2019reading

All the Rivers (Book Review)

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I came across All the Rivers by way of social media. In one of the many interviews the brilliant Rami Malek gave while promoting Bohemian Rhapsody, he mentioned reading a book that was about a love story between an Israeli woman and a Palestinian man and what a beautiful story that would be tell as an actor. I didn’t hear him mention the title but a few months later, almost by chance, I saw someone reference this title in relation to Mr. Malek. Hurray for power of Instagram! I looked up the description and downloaded the book in seconds. I’m not exaggerating when I say that from the get-go, it took my breath away. I can only dream of ever being able to write in a way that flies off the page like this even when translated to a different language.

I have always clicked with literature translated from the Hebrew language. I’m not sure if this has to do with my relation to and interest in the Middle East and if it’s just self-fulfilling that way, but it’s true! Ever since reading short stories by Savyon Liebrecht in college, something about the thematics in Hebrew literature drew me in. Much like foreign TV shows and films, these feel different in an intriguing way. This novel, however, left me completely and utterly destroyed (and I say that with highest praise). It’s an autobiographical novel, with many elements of the story being lifted straight from the author’s life. For example, Dorit Rabinyan really did have a Palestinian boyfriend who was an artist and…oops, I almost revealed a spoiler! So perhaps it was this aspect that gripped me so. Or maybe it’s because this book served as a reminder that no matter how much we have in common, no matter how much we love each other as people/friends/neighbors/lovers, our political interests are so at arms with each other that they take precedence over personal interests, and frankly, that just hurts. It could also be because the action takes place in New York, in 2002-2003—a time when I myself was 20 and in college and tried to love desperately and hopelessly, just like you’re supposed to at that age. Whatever the reason, this book stands alone when it comes to a work of fiction taking ahold of me so tight and making me feel an ache so physical, it was beautifully terrifying. I can’t say I’m not a crier, but I rarely cry at movies, and I literally have never cried at written work of fiction. This says a lot, or at least it should.

Read this book. It was will hurt, but it will also teach you some valuable lessons not just about the impossible conflict between Israelis and Palestinians, but also about yourself. Please let me know if you do.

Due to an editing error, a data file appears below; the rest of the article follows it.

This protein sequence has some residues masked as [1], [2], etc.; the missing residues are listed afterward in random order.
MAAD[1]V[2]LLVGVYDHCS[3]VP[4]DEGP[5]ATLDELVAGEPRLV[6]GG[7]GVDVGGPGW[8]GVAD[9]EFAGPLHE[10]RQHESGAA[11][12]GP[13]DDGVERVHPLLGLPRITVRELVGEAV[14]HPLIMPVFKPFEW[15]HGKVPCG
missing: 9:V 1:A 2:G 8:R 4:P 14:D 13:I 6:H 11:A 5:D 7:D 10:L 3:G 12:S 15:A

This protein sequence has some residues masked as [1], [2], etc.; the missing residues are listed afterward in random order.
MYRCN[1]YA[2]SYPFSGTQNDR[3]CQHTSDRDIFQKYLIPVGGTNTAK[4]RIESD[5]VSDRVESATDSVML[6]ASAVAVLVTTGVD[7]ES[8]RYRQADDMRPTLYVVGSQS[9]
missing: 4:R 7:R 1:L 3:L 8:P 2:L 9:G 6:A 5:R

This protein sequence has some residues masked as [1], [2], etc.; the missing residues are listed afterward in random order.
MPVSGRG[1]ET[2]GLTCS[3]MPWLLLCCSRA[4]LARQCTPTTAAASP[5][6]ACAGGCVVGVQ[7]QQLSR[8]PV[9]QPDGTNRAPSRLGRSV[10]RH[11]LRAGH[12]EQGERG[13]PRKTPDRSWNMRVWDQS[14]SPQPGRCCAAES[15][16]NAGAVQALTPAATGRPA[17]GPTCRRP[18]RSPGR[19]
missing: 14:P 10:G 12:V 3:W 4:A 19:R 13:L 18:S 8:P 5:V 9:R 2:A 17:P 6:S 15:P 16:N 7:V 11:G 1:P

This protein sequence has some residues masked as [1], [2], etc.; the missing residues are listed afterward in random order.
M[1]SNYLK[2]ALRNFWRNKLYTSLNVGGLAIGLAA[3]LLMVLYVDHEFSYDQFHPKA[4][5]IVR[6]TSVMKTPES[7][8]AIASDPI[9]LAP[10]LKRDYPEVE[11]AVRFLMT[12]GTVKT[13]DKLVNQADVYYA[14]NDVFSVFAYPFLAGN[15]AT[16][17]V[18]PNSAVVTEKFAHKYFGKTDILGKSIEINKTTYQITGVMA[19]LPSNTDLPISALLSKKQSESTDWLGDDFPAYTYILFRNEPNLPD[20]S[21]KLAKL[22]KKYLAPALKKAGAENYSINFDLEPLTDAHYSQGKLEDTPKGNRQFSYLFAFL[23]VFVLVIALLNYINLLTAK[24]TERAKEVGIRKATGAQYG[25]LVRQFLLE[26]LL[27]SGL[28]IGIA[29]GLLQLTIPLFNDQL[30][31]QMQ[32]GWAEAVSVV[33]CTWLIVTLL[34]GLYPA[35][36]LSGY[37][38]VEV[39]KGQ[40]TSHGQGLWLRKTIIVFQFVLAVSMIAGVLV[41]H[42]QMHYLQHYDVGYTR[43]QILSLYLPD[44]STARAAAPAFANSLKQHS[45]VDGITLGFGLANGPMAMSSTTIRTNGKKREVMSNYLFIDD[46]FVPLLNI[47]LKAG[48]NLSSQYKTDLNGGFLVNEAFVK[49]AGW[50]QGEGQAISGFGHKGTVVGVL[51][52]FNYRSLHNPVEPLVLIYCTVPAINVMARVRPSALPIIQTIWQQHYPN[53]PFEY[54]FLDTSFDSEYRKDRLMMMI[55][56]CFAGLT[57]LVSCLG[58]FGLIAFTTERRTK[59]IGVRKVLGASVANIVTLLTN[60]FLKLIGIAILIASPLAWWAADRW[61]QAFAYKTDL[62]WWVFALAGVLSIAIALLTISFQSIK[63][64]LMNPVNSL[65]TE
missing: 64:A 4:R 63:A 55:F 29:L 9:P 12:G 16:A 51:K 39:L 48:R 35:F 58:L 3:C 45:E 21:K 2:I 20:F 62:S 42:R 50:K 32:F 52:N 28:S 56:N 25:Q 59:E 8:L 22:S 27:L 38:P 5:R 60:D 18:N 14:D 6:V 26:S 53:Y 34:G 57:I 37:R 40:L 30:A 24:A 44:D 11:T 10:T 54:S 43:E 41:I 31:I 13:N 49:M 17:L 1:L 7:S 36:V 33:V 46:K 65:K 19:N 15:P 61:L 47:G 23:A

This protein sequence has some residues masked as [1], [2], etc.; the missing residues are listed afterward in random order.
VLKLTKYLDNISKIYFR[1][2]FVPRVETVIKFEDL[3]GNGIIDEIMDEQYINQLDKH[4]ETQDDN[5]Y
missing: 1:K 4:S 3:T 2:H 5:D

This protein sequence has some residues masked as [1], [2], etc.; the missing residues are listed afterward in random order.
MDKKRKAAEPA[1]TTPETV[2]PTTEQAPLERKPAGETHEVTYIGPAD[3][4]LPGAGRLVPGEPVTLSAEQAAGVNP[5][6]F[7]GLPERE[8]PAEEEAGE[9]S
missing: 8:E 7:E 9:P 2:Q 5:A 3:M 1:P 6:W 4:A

Nine Perfect Strangers

I’m just gonna say it—I love Liane Moriarty. Granted, I was a little late to the party, only giving her books a try two years ago; I, therefore, may be overcompensating a bit. I read Big Little Lies, What Alice Forgot, and My Husband’s Secret. Ms. Moriarty’s voice is unlike anyone else’s and I cannot get enough. I’ll be honest, Nine Perfect Strangers is not my favorite novel by Ms. Moriarty, but it is a worthy, enjoyable read. It was my on-line book club’s official November/December selection. Join us here: MR. BOOK CLUB.

Currently, I am wrapping up a manuscript with multiple points of view so getting my hands on a book with that many POVs written by one of my favorite authors was godsent. Quality writing is indeed inspiring. On this front, Ms. Moriarty did not disappoint—nine characters were introduced effortlessly and naturally. Lots to learn from the master! The multiple voices were not overwhelming and it was helpful to hear inner dialogue and different perspectives on the previously introduced conflict. This, of course, was the highlight of the book for me.

Each character was distinct and different and developed to a different degree, but Masha stood out to me for a rather obvious reason. I’m naturally hypersensitive to representation of Russian-speaking characters in books and movies, and here is Masha—the gorgeous, know-it-all, arrogant health resort owner. Naturally, I was on guard from the second I read her name. I need not have been, as it turns out. Not because Masha was portrayed as a highly relatable, likable starlet, but because she was not. Highly educated and of enviable will power, Masha doesn’t hide her distaste for those around her. She feels superior to them not because she is naturally better than them but because she fought and worked hard for everything in her new life in Australia (despite immeasurable trauma, as it turns out). I’ve met women like Masha in my local immigrant community. She’s well-written. She’s believable. I didn’t like her but I understood where she was coming from.

The ending was the only thing that truly bugged me about the novel, to be honest. And even that’s only because it seemed to drag unnecessarily, with multiple updates on the characters in the future.

All in all, I recommend this book to anyone who likes an easy but quality read.